The Central Bank of Kenya expects that the current account deficit will remain steady at 5 percent of the Gross Domestic Product going forward.
“5 percent is a stable thing. It can be completely financed by foreign flows,” said Dr. Patrick Njoroge the Central Bank Governor during the 5the Annual East Africa Investor Conference on Wednesday.
Njoroge said this is so because Kenya benefits greatly from the external savings of others.
The current account deficit – the gap between export and import earnings – as a fraction of national output (Gross Domestic Product (GDP) narrowed to 4.2 percent in the 12 months to July this year from 5 percent in the same period last year.
The Governor expressed optimism that the Government’s move to tighten its fiscal policy, could lead to an aggressive monetary policy stance.
“They have even signalled that there will be significant expenditure cuts because they want to have a strong fiscal stance,” he said.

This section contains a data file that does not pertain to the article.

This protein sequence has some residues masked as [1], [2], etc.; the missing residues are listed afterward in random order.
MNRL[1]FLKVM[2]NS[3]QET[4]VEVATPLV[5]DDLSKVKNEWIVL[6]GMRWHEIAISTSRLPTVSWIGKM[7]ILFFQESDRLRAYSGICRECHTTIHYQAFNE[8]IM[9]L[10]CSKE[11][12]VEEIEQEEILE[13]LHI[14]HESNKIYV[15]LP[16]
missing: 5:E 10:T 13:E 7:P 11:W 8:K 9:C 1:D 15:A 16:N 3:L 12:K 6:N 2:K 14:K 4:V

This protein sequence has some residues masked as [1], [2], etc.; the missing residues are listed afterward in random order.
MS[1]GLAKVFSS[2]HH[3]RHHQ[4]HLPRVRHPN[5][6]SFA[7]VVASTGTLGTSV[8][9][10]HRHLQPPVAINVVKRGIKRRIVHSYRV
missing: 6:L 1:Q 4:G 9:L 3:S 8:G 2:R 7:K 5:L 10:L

“Preliminary data shows that the current account deficit narrowed to 4.2 per cent of GDP in the 12 months to July 2019 from five per cent in December 2018,” said CBK in its weekly bulletin.
The decline has been attributed to the resilient performance of exports particularly horticulture and coffee, strong diaspora remittances, and higher receipts from tourism and transport services. Growth of imports also slowed mainly due to lower imports of food.
On the other hand, the Kenya shilling continues to exhibit vulnerability to the US dollar as effects of heavy liquidity outweigh the upside from an improved balance of payment position and steady diaspora remittances according to Commercial Bank of Africa. “Central bank surveillance and intervention has helped contain the losses but may not avert further losses for the local currency.”